Since the inception of the European patent system back in the 1970s there has been a certain amount of discontent. The establishment of a central granting body, the European Patent Office (EPO), was a great accomplishment, but still resulted in individual national rights enforceable in each member state of the European Patent Convention. Enforcement required a patent owner to seek remedies for infringement in each member state where the acts occurred. The situation was, and still is, complex and far from the unified European right that was hoped for.
So it is with some interest that we have seen the latest proposals unfold for a new European wide patent right. The European patent with unitary effect (unitary patent) will be achieved by three separate agreements: a regulation creating unitary patent protection, a regulation setting out the language arrangements needed to implement it, and an international agreement setting up the new Unified Patent Court (the UPC) to enforce it. Together these agreements make up the unitary patent package.
The package is not without issues. The unitary patent regulation is only open to member states of the European Union, which excludes non EU members of the European Patent Convention such as Switzerland, Norway and Turkey. In addition, Spain and Italy are not currently taking part in the unitary patent agreement. However, it may well represent the best compromise that can be achieved at this point in time, perhaps paving the way for a truly European wide unitary right in the future.
Commentators will, no doubt, be poring over the details for the coming months, but below we start by highlighting some of the key aspects of the unitary patent package. Further details can be found by following the links in each of the headings below, or by asking your contact at Reddie & Grose LLP.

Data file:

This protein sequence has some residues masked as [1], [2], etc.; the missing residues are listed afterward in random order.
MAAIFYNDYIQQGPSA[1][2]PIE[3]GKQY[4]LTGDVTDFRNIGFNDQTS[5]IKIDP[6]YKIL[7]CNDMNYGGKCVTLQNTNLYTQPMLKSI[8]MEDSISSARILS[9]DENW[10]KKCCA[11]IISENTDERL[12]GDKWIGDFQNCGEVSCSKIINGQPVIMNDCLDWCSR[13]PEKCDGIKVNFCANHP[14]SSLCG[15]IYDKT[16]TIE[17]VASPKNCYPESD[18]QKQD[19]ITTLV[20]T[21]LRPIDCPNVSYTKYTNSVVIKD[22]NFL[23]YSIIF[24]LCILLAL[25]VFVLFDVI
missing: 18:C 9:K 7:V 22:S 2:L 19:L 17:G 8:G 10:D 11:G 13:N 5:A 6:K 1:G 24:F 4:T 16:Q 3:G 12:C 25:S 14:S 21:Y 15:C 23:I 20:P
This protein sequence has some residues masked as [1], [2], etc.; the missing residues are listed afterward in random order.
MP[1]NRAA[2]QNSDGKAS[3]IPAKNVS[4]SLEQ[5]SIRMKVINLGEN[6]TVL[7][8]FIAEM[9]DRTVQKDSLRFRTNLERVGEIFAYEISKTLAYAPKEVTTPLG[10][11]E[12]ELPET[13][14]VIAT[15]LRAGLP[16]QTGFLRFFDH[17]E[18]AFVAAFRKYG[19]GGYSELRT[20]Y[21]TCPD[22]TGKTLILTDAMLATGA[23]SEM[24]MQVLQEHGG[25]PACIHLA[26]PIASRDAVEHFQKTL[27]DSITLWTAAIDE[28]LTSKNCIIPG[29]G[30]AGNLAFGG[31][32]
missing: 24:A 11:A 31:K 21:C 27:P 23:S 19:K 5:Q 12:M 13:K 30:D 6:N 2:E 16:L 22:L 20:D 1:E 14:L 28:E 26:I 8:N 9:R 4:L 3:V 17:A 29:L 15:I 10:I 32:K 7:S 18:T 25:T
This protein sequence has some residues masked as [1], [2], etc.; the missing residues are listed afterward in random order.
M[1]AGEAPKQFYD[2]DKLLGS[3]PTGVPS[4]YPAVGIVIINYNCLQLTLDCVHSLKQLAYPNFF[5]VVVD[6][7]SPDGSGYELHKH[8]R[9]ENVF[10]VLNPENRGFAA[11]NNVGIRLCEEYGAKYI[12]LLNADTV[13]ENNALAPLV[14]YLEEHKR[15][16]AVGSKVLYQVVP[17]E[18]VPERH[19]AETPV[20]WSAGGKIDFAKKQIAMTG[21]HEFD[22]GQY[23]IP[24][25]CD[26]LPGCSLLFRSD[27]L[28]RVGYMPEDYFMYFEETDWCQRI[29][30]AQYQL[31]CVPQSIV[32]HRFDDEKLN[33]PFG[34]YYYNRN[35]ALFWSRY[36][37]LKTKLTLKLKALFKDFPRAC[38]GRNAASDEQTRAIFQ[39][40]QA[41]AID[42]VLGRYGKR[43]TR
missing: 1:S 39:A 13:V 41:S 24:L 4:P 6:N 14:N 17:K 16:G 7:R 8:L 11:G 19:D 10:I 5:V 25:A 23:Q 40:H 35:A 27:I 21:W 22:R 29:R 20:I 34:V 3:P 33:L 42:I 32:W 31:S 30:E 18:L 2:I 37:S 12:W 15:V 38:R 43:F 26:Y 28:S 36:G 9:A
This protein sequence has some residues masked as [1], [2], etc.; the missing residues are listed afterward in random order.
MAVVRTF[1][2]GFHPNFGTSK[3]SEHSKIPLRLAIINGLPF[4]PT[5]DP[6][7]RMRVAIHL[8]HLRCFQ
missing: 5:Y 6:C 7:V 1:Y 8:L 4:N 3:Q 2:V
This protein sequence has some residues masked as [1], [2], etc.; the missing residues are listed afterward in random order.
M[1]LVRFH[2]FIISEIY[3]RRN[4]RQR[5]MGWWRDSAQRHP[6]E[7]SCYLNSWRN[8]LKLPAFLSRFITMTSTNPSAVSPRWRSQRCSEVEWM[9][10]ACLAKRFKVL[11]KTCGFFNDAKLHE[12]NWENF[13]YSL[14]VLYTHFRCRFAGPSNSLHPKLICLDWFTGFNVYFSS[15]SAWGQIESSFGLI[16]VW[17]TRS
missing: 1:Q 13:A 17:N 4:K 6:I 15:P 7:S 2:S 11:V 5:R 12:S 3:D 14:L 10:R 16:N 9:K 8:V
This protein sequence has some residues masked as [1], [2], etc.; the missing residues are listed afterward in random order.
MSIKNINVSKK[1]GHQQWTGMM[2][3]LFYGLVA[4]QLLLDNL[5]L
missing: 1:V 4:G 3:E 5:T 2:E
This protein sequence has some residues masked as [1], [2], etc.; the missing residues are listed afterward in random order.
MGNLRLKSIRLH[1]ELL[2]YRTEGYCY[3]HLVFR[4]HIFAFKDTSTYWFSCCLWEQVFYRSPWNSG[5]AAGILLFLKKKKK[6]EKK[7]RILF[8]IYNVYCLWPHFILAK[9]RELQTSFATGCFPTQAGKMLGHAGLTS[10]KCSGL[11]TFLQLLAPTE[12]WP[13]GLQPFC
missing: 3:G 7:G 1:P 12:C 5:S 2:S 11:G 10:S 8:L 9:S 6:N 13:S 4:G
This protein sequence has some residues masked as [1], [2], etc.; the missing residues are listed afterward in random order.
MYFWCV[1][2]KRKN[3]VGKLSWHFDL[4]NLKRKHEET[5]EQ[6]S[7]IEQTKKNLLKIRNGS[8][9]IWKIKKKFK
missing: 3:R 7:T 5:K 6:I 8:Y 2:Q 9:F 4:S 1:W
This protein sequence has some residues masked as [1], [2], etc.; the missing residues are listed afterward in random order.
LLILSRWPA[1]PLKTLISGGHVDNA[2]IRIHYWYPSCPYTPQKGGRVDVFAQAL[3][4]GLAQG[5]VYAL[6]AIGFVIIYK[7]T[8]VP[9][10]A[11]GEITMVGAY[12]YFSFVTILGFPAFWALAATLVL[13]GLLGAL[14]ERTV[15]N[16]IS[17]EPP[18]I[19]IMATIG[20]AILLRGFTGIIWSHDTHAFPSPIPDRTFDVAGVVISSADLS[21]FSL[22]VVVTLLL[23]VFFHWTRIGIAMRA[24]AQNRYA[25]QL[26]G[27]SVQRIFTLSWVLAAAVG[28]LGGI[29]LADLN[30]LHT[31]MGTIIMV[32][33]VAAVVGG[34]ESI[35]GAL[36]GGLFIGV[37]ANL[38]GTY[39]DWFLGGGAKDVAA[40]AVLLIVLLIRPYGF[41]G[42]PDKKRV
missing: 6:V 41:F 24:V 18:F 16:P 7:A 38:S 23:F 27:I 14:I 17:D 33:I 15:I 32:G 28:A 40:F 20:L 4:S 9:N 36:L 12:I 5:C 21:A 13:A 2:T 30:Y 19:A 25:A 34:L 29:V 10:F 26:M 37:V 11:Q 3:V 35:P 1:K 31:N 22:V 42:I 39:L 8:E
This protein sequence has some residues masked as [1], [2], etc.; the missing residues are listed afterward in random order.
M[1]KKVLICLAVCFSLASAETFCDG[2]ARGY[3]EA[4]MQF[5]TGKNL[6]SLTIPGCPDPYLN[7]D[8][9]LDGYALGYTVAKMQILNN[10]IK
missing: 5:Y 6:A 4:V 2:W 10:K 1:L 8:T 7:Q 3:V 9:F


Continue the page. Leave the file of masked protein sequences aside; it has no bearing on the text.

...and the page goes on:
The Unitary Patent
The EPO will continue to grant patents as it has done for the last three decades but, on the request of the patent proprietor, unitary effect will be given for the territory of the 25 participating member states. The resulting unitary patent will provide uniform protection, meaning that it can only be enforced, transferred, revoked, lapsed or limited in respect of all participating member states. Unitary effect can be requested within one month of grant of any European patent.
The unitary patent will coexist with national patents and current European patents. The possibility of patent protection through the current European patent system (with non-unitary effect) will remain, at least for now, for all contracting states of the European Patent Convention – both those participating and those not participating in the unitary patent.
Annual renewal fees for unitary patents will be collected by the EPO. The level of the fees have yet to be set, but the applicable regulation stipulates that the renewal fees will be equivalent to the level of the renewal fees paid for the average geographical coverage of current European patents.